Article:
The Congress doth protest too much

If you’ve been paying attention to coverage of the impeachment process, you’ve heard things like this from the Republicans:

“This is a coup.”

“Democrats are trying to overthrow the duly-elected President.”

“We have to defend the Constitution from this attack.”

“Democrats are trying to undo the election, and the will of the American People.”

Either they are ignorant of basic civics, or they believe you are.

It’s a A Coup!: A coup is a sudden, violent, illegal seizure of power from a government. It is an egregious lie, especially for Congressmen, to call this a “coup.” Impeachment is a process prescribed by the Constitution. It’s every bit as constitutional as the Electoral College, which put Trump in office despite his losing the popular vote. Impeaching and/or removing a President from office is a major step, and one that ought to be taken with caution and solemnity. But there is nothing coup-like about it.

He was Duly Elected!: If I hear “duly-elected” one more time… Yes. He was duly elected. Of course he was. All Presidents are duly-elected. Otherwise they wouldn’t be President. The Founding Fathers still believed we needed a mechanism to remove one from office if necessary. This is the dumbest and most pointless argument out there. Ignore it.

The Constitution is Under Attack!: Yeah, we noticed. There are a whole bunch of Congressmen calling its instructions a coup, and saying you can’t impeach a President only a year before an election, even though the Constitution says no such thing.

Democrats are trying to undo the election!: Nope. Even if Trump is convicted by the Senate and removed from office, Hillary won’t become President. Mike Pence will. Everyone who voted for Trump voted for him, too. You might even say that he was duly elected.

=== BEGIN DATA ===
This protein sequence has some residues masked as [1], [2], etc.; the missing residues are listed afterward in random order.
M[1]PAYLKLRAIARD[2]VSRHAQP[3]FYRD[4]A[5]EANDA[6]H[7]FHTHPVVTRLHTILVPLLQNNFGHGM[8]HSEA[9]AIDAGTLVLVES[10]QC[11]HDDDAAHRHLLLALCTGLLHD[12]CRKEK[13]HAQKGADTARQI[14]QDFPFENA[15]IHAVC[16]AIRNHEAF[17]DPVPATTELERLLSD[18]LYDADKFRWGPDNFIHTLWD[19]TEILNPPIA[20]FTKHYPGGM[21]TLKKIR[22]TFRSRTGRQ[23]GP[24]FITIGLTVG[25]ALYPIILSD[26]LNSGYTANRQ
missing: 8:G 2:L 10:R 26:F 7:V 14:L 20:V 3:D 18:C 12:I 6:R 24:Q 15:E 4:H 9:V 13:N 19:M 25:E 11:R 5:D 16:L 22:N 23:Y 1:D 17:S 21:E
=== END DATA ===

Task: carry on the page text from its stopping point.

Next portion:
We can debate what the founders meant by “high crimes and misdemeanors.” We can argue over whether or not Trump’s actions rise to that standard. But let’s not be fooled by transparently false claims about the impeachment process.

And it may be worthwhile to ask ourselves, if Congressional Republicans are willing to lie so blatantly about the process of impeachment, how can we believe a single thing they say about its substance?

All Hail the Chief (Or Else)

The American Dream can take many forms, and can mean different things to different people. But some people’s stories match the description in uniquely fitting ways. Alexander Vindman is one of those people.

Alexander was three years old when his Jewish family fled Soviet Ukraine. They came with $750 and the hope that life in America would be better than life under communism.

It was better, and Alexander (after graduating from college) as well as his two brothers all chose to serve in the US military. He was awarded the Purple Heart when he was injured in Iraq by a roadside bomb. After his active duty, he served the Army as a foreign area officer—a job he was well-suited for thanks to his master’s degree from Harvard in Russian, Eastern Europe, and Central Asian studies. He has served at our US Embassies in Ukraine and Russia. In 2018 he joined the National Security Council. (Source: New York Times.)

A Jewish refugee from communism, so committed to America that he bled for her, and devoted his career to her, rose through the ranks all the way to the White House. That’s an American Dream life. Who could argue that Alexander Vindman isn’t a patriot?